WorkSafeBC pointed to the election that workers must make under the B.C. WCB Act that does not exist under the Alberta’s WCB Act and stated that this is “a material difference.”

B.C.’s board said that in its province, workers must elect whether they want compensation from WorkSafeBC or pursue their claim personally as against the tortfeasor. If compensation is elected, then the entire claim is subrogated to the board. By contrast, WorkSafeBC argued that in Alberta, workers are not required to make an election and can obtain compensation through the province’s workers’ compensation scheme as well as pursue a claim against the tortfeasor.

WorkSafeBC’s position was that “you cannot legally separate compensation from the right of subrogation and therefore, the two acts are not ‘equivalent,’” as the Appeal Court described the B.C. board position.

The board also stated that “the interpretation given by the section’s plain and ordinary meaning is absurd because it fails to consider the context, which includes that: (1) Messrs Vujicic and Rajlic will not be made whole because the board will only pay to them any amounts collected in excess of the compensation paid, without regard to heads of damages; (2) British Columbia employers are being harmed because they fund the British Columbia workers’ compensation system, and their experience rating is impacted by recoverable claims; and (3) the interpretation renders the board’s statutory right of subrogation meaningless.”

B.C.’s Court of Appeal rejected WorkSafeBC’s arguments, which it said were “premised on a misunderstanding of the underpinning of workers’ compensation schemes, the law of subrogation and conflicts of law.”

“There can be no doubt that the BC WCB Act is equivalent to the AB WCB Act for the purposes of s 570(4)(g),” wrote Justices Pentelechuk and Ho in their reasons. “Both statutes provide compensation rooted in what is sometimes referred to as the ‘historic tradeoff,’ [which] refers to the policy decision of establishing a no-fault compensation scheme for injured workers, funded by premiums paid by employers, and administrated by a public agency. As noted by our colleague, a key aspect is that workers have prompt access to benefits, irrespective of fault. In exchange, workers give up their right to sue their employers, and any other employer or worker covered by the Act, for work-related injuries.”

“Both the BC WCB Act and the AB WCB Act bear the essential hallmarks of a workers’ compensation scheme … [and that] the general purpose of both acts is identical. The board’s focus on the worker’s election to receive either compensation from [it] or to pursue a civil tort action against the tortfeasor is an overly technical approach to the meaning of ‘equivalent’ and would lead to an absurdity. The ability to pursue both methods of compensation is unique to Alberta. Therefore, if the election is a material distinguishing feature, it would exclude all other provincial workers’ compensation schemes from s 570(4)(g). The legislature cannot have intended to enact a provision that has no application.”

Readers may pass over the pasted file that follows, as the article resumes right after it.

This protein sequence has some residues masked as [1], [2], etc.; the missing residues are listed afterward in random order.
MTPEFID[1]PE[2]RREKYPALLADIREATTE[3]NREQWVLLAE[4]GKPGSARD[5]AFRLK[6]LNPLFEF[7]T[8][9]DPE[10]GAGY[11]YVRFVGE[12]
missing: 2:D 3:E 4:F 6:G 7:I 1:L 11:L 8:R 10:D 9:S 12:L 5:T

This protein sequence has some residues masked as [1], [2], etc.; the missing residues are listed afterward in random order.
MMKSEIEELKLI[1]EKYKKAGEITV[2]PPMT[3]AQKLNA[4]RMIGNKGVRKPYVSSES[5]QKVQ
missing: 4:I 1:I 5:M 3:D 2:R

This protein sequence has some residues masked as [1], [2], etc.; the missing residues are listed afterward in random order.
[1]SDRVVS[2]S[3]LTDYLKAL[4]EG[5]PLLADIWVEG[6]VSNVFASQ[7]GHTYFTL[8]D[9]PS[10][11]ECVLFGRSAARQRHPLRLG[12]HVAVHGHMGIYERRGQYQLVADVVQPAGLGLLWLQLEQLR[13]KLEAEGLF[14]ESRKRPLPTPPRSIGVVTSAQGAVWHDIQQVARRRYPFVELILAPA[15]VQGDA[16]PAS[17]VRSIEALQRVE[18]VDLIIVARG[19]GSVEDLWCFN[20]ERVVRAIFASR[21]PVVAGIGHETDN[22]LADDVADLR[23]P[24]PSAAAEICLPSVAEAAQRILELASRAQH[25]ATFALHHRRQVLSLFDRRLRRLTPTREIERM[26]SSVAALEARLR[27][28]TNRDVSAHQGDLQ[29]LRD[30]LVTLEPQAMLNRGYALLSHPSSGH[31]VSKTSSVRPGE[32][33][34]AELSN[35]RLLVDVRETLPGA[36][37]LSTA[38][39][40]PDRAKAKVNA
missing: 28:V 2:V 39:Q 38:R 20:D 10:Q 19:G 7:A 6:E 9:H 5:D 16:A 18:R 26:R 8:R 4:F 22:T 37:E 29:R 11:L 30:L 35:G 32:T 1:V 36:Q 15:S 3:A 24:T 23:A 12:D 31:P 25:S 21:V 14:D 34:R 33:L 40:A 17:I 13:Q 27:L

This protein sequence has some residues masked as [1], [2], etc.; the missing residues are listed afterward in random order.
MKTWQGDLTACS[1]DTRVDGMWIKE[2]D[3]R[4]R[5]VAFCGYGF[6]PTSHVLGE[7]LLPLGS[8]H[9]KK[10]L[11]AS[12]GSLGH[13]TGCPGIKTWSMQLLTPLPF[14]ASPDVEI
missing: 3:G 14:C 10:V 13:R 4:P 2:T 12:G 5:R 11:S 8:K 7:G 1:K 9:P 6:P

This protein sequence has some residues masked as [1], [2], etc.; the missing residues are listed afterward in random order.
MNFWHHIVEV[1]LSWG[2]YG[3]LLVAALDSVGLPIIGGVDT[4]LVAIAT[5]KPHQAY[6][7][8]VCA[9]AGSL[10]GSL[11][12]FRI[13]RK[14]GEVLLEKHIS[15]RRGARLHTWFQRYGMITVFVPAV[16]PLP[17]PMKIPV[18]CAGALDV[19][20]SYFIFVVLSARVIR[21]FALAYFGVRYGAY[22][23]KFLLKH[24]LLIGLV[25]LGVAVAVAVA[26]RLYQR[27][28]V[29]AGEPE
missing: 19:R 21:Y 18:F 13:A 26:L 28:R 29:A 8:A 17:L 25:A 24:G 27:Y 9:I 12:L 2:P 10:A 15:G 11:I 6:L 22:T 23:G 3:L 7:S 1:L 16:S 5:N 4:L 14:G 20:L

The Court of Appeal said that WorkSafeBC relied on its decision in Hammond v. DeWolfe 2014 ABCA 81 [Hammond] and argued that s.570(6) has no application in this case because Vujicic and Rajlic are not “insureds” of the board.

Although Hammond considered a common law right of subrogation of an employer (Syncrude) for income benefits paid to its employee, the court in that ruling said that the term “insured” suggests “that the persons whose rights of subrogation are removed are persons who make a payment to an insured under a contract of insurance,” said Justices Pentelechuk and Ho, adding that “Syncrude was not such a person.”

They said that as the court noted in Hammond, “the fact s 570(6) may not preclude the board’s right of subrogation is not determinative of whether payments made are deductible from any award arising in the action against the estate.”

“Subrogation allows a third party to step into the place of the recipient of benefits and advance a claim held by the recipient, in the recipient’s name. In this case, the board’s right of subrogation is created by statute (s. 10(6) of the BC WBC Act). Regardless of whether the right of subrogation is based in common law, or created by contract or statute, subrogation is a derivative right; it does not create rights and subrogated rights are subject to the same limiting principle as other claims, including defences and statutory limitations.”

Alberta’s Court of Appeal said that in this case, “the subrogated actions were commenced in Alberta for a tort that occurred in Alberta. As a result, s. 570 of Alberta’s Insurance Act applies, as both the substantive and procedural laws of Alberta govern the proceeding.”